Some types of jobs in New Jersey and Pennsylvania require workers to be on call during their off-hours so that they can return to work on short notice. Many of these workers are people who have troubleshooting skills or expertise that may be needed to keep the companies running. While these employees may be on call, not all of them will be paid for the time. Swartz Swidler can explain when on-call workers should be paid and when their employers do not have to pay them.
When must on-call workers be paid for their time?
On-call workers who are paid receive compensation for the time that they spend on-call and are available to work. However, being on call does not mean that you will definitely be paid.
Under the Fair Labor Standards Act, there are guidelines for determining when you will be paid for time that you spend on call. When you make yourself available at your workplace for assignments that are on call, your employer must pay you for the time that you spend at your workplace. This might include a hospital employee who remains at the hospital during on-call hours or maintenance workers who are required to stay within a couple of miles from their workplaces. Workers who have employment contracts that state that they must be paid for on-call time must also be compensated for the times that they spend on call.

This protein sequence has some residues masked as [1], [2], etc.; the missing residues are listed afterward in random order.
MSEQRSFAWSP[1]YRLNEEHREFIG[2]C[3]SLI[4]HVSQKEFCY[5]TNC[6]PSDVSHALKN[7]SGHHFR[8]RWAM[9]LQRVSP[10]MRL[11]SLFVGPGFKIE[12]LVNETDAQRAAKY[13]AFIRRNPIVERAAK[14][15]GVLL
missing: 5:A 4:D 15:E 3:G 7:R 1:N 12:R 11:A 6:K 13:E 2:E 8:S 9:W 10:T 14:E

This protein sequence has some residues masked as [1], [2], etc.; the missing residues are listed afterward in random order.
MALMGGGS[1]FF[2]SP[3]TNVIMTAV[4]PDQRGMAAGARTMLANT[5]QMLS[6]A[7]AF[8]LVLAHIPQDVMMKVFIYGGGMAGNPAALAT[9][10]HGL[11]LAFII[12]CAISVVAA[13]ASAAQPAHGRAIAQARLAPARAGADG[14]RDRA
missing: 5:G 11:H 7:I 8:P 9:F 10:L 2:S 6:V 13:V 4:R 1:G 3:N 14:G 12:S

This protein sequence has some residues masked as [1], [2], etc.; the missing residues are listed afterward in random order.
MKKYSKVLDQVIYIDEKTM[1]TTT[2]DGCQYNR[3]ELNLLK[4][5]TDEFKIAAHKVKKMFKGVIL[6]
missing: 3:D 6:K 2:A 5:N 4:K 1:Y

When employers are not required to pay for on-call time
When you are able to spend your on-call time at your home, your time is considered to be in non-restricted conditions. Generally, this time will be unpaid. Your employer can place certain restrictions on your time without having to pay you such as asking that you avoid drinking alcohol while you are on call.
If you are unable to use the time that you have at home for your own purposes, you will need to be paid. For instance, if you receive so many calls that you are unable to do anything else, you are not able to use your time for your personal activities and should be compensated. The time that you spend answering calls and traveling to and from your job site count as compensable time. If you are an exempt employee and receive a salary, your employer will not have to pay you for being available, however.
If your company has a policy in place to pay for on-call time, it must pay all of the employees who spend time on call. While companies are not required to have these types of policies, some have them anyway. You can talk to human resources or check your handbook to see whether your company pays for on-call time.
Contact Swartz Swidler
If your time is severely restricted when you are on call, you might be eligible for compensation. Schedule a consultation with the employment lawyers at Swartz Swidler to learn more about your rights.